- Big Red Torin 3-Ton Steel Jack Stands
- Big Red Torin 6-Ton Steel Jack Stands
- Performance 3-Ton Tool Ratchet Style Jack Stand Set
- Daytona 3-Ton Heavy Duty Ratcheting Jack Stands
- Torin 3-Ton Capacity Double Locking Steel Jack Stands
Screwdrivers are necessary to get a variety of jobs done. But not every fastener calls for the same size or type. Instead of cramping twenty screwdrivers into your tool bag, set yourself up with a bit driver with various bits to work with. Get a good one, though, as there are many that'll leave you looking for loose bits in the engine bay.
- Klein Tools 14-in-1 Multi-Bit Screwdriver
- Klein Tools 27-in-1 Multi-Bit Screwdriver
- DeWalt Screwdriver Bit Set
- Sata 60-Piece Ratcheting Bit Driver Set
- Wera Kraftform Kompakt Slotted Ratcheting Screwdriver
Small Ratchet and Socket Set
It's wise to carry a mechanic's tool set with multiple rachets whenever you head out for a road trip, but that's not necessary for routine commuting. You'll likely only need to deal with medium to small fasteners, if any at all, in an emergency. And a small ratchet and socket set is all you'll need for that. I say go with a 3/8-inch drive set, as it covers most common fastener sizes, and you can always add onto the set with adapters and additional sockets if need be.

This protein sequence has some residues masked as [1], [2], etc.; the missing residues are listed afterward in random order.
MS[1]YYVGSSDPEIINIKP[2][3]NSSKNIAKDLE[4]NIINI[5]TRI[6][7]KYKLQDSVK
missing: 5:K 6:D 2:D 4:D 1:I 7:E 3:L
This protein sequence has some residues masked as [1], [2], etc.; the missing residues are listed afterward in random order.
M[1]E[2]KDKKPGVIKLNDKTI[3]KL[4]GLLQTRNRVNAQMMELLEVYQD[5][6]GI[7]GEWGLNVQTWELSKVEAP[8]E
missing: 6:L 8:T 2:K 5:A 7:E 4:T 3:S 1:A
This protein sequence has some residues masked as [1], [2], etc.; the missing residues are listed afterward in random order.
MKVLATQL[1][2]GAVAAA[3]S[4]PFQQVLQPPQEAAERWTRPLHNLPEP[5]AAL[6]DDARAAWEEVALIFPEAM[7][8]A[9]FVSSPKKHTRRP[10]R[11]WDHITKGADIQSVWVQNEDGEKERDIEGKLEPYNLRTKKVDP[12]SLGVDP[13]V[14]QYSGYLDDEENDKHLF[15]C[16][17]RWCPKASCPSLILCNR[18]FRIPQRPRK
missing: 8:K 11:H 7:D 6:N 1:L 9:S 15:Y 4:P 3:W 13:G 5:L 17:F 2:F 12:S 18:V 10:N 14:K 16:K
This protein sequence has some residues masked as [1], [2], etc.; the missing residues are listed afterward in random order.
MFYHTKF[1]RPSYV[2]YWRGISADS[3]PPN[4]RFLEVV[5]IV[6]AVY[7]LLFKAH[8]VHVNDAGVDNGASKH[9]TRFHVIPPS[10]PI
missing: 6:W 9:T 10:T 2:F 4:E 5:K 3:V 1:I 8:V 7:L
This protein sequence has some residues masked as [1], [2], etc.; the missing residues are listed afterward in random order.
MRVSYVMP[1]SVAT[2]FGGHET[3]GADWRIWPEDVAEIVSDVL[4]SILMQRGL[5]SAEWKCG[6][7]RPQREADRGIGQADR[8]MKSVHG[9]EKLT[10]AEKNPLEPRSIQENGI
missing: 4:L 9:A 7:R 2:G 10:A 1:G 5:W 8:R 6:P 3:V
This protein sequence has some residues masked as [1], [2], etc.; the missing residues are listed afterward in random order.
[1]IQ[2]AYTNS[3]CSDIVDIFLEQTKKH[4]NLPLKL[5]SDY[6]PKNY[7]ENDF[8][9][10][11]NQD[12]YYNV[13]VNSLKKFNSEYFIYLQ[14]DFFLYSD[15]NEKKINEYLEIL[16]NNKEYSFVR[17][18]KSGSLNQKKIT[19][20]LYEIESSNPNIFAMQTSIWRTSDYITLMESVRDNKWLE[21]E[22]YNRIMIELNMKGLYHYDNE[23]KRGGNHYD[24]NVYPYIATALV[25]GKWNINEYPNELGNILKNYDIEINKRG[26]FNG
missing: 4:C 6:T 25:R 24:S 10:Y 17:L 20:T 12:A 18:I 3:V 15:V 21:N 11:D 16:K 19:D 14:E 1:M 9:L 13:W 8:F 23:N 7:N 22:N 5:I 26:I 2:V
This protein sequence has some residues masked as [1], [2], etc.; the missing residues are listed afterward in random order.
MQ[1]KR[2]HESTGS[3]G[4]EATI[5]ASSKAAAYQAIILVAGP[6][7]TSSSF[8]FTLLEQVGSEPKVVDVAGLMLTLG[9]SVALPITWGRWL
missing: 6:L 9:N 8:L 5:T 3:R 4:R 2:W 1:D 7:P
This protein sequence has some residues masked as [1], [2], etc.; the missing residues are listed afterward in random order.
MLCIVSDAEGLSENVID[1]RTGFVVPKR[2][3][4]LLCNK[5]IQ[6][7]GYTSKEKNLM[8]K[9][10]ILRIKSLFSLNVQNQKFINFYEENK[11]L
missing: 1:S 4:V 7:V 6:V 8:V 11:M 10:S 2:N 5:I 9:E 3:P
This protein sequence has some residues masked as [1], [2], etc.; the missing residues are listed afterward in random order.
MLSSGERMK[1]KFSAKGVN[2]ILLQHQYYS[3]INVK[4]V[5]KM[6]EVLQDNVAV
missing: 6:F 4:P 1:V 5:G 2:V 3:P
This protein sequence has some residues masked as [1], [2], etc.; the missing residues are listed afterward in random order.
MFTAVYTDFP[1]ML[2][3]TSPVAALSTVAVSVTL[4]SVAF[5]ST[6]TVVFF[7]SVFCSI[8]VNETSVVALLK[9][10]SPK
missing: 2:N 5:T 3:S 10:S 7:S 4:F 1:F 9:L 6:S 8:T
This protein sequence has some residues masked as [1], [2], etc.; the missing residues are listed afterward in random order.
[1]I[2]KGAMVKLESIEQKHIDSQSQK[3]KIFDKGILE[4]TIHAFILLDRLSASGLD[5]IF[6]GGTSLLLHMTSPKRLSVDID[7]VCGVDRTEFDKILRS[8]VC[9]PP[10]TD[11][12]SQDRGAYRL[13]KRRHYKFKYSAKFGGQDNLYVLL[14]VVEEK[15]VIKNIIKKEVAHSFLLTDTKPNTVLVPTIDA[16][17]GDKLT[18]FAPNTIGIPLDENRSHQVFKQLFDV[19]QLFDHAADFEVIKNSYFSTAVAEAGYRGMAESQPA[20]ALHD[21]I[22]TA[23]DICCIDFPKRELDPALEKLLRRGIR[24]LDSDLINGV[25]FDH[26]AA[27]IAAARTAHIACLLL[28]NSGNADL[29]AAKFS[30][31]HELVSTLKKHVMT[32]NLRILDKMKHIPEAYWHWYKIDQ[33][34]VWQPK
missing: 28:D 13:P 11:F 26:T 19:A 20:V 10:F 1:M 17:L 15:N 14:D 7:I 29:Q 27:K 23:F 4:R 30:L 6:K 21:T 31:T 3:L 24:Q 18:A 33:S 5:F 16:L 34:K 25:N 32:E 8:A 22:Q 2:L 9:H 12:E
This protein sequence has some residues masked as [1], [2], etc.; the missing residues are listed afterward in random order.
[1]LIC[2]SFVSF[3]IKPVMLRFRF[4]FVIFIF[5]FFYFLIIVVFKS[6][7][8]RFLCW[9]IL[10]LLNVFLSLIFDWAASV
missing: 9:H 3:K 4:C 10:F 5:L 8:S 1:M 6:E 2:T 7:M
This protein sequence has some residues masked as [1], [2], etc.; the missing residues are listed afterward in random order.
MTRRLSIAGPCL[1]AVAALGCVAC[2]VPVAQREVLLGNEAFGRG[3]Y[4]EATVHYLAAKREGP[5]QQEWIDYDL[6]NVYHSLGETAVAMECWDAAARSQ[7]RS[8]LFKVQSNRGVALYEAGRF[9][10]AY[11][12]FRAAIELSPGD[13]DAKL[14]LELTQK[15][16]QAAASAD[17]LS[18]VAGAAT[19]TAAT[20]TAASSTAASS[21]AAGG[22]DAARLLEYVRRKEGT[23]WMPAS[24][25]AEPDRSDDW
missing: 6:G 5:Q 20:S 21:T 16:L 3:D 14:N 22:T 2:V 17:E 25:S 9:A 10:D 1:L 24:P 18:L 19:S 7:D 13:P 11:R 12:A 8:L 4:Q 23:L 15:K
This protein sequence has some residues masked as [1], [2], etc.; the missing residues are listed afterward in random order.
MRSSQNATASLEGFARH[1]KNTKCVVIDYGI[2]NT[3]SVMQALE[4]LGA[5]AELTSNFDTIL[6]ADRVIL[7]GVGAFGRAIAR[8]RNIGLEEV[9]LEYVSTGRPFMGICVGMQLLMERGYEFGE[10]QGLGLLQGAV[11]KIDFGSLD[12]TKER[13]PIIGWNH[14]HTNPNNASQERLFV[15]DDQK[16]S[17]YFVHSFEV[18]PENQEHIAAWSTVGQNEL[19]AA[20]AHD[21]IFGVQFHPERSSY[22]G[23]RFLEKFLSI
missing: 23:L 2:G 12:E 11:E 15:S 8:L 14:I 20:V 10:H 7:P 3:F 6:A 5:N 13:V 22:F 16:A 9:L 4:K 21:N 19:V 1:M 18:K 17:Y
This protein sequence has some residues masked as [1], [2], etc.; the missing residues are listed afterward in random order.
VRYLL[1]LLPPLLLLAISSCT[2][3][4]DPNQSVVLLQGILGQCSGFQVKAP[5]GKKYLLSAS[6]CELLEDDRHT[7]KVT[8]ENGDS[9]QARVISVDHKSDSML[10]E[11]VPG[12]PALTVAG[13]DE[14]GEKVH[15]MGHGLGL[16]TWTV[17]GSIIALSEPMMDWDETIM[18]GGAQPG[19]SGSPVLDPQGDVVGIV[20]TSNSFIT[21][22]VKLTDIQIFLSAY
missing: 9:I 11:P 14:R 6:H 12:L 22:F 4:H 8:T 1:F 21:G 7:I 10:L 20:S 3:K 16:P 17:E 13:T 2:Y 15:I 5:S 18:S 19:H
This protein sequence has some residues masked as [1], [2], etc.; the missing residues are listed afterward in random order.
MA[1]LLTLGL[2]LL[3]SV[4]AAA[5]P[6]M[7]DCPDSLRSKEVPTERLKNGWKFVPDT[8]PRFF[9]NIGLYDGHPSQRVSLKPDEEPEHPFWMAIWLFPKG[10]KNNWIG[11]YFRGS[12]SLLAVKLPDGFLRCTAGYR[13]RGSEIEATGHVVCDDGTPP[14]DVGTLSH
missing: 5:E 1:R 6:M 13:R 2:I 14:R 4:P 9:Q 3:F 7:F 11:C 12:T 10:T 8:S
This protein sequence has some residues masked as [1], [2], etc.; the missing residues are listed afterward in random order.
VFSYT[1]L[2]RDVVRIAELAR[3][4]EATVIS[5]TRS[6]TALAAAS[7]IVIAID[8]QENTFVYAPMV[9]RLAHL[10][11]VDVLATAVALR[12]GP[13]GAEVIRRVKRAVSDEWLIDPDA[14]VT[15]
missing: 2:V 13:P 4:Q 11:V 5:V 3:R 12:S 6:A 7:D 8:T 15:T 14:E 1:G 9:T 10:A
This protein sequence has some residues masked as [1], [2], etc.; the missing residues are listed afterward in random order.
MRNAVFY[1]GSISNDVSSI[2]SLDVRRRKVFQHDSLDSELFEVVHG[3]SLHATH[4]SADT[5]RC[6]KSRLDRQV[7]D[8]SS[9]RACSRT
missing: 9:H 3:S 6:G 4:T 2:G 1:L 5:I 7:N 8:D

- Crescent 20-Piece X10 3/8-Inch Drive Mechanics Tool Set
- WorkPro 39-Piece Drive Socket Wrench Set
- EPAuto 40-Piece 1/4-Inch and 3/8-Inch Drive Socket Set
- DeWalt 23-Piece Impact Socket Set
- Craftsman 24-Piece Socket Set
Combination wrenches are great to keep on hand if you have room for them. However, careful selection of an effective ratchet and socket set allows it to handle the majority of fasteners. You never know if you'll come up against a pass-through fastener or other tasks a single ratchet simply won't handle. Therefore, it's worth keeping an adjustable wrench on hand. I personally prefer something with a short handle as it's easier to use in tight spaces.